The Southwest Journal is documenting the coronavirus pandemic by recording the personal stories of Minneapolis residents and workers whose daily lives are in a state of flux. As the outbreak evolves, we will be checking in with the participants regularly. Read all of the stories here.
All interviews are conducted over the phone, and conversations are edited for length and clarity.
Tracey Schultz, science teacher, Clara Barton Open School
Last week, in front of students, I was trying to be present and stick to our plan. Coronavirus wasn’t part of my curriculum. Goodness knows they were getting enough of that elsewhere. When and if it came up, it was a good chance to approach it as a scientist.
On Monday, I gave the students quizzes back and collected a lab that they were finishing. I didn’t go to school on Tuesday [the last day school buildings were open to teachers]. I decided I’d be most comfortable and productive working from home. I set up Google Classroom. I decided to set up optional daily challenges for kids. Kids want routine and contact is really important. Three weeks is just way too long to go dark.
For today, I posted an optional challenge. Five kids have already turned it in, and it hasn’t even been an hour. I have them experimenting with using a highlighter with this text I wrote so that I know that they’re reading the text.
I’ve got a meeting with my AmeriCorps worker, who helps support our ELL kids. I have a Zoom meeting with another science teacher at Lake Harriet school, looking ahead to our astronomy unit and how we might want to reorder what we’re doing with it. I’m helping kids finish up their third quarter grades. I have some calls with kids and a pretty steady stream of email. I want to start experimenting with making my own videos and pushing those out to my Google Classroom site. That’ll be important if we are home after spring break to keep having more avenues for how to teach virtually.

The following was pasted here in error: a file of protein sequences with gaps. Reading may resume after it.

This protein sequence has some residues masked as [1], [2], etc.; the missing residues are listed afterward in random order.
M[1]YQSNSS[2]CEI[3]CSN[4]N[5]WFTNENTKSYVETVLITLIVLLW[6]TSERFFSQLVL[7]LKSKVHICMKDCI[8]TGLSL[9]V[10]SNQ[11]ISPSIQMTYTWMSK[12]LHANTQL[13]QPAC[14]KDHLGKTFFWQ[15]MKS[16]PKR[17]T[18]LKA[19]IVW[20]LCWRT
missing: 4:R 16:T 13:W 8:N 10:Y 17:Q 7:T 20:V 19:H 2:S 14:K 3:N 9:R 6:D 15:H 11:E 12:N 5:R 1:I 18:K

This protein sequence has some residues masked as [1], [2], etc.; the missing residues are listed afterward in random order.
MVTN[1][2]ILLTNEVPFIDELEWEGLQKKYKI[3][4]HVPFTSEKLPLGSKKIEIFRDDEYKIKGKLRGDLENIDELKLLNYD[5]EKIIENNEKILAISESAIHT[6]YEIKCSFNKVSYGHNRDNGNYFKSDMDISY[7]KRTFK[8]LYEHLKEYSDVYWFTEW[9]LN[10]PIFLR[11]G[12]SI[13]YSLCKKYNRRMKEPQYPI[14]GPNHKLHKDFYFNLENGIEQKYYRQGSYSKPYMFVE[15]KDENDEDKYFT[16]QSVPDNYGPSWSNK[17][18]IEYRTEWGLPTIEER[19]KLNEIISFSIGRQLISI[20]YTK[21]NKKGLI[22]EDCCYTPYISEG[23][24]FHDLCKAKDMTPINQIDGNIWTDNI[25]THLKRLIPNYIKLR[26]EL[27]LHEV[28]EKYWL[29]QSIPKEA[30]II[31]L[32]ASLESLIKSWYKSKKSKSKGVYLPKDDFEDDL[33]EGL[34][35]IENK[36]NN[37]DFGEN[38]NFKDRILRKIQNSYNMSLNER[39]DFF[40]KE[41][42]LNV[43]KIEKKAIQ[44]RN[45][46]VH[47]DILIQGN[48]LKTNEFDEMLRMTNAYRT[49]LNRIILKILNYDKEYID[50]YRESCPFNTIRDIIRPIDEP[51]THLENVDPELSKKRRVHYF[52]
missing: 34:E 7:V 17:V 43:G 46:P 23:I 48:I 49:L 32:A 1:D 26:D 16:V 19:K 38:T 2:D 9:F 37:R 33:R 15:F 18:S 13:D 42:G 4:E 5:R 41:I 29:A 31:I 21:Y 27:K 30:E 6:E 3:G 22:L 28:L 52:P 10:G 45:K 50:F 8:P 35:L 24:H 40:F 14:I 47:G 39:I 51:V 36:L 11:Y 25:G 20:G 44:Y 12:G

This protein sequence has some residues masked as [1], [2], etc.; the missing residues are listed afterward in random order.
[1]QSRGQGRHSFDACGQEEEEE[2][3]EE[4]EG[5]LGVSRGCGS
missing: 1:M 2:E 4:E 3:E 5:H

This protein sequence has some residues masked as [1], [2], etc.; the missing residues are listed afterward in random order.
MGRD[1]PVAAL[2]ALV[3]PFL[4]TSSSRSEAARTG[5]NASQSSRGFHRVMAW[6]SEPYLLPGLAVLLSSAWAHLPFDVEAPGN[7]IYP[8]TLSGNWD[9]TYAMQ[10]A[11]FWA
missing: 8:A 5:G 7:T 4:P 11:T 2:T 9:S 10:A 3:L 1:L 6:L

In some ways, I’m able to provide a little more one-on-one attention right now. I’m not supervising passing time. I don’t have bus duty.
My routine? I don’t have to get up quite as early. I get to sleep in until 7 a.m., get up and go for a run so I can be in my “classroom” at 8 a.m. That means my laptop is open and I am going through all the emails that have come in. Then I’m in my classroom until 4 p.m. Then at 4, I’m trying to get away from work a little bit. Go for a walk or read or watch something on TV.
I am going to make a concerted effort to take the weekends off. Normally I’m bringing tons of work on weekends and planning for the week ahead. I think it’s important right now to take the weekend off and get away from it so I can come back and be excited on Monday.
I’m going to miss seeing the kids. I’m worried about them. The economics of the weeks ahead are going to be really tough. I wish I could be there in person for the kids and support them. I miss the adult interaction as well.
I’m still a full-time teacher even in this strangle little upstairs classroom I made. We’re going to do our best to make school work in the situation we’re in right now.
The cool thing is that we’re going to find some ways of doing things better that are going to help us enhance our work, and I also think we’re going to appreciate some things that we have been taking for granted. It’ll be interesting to see how all of that plays out.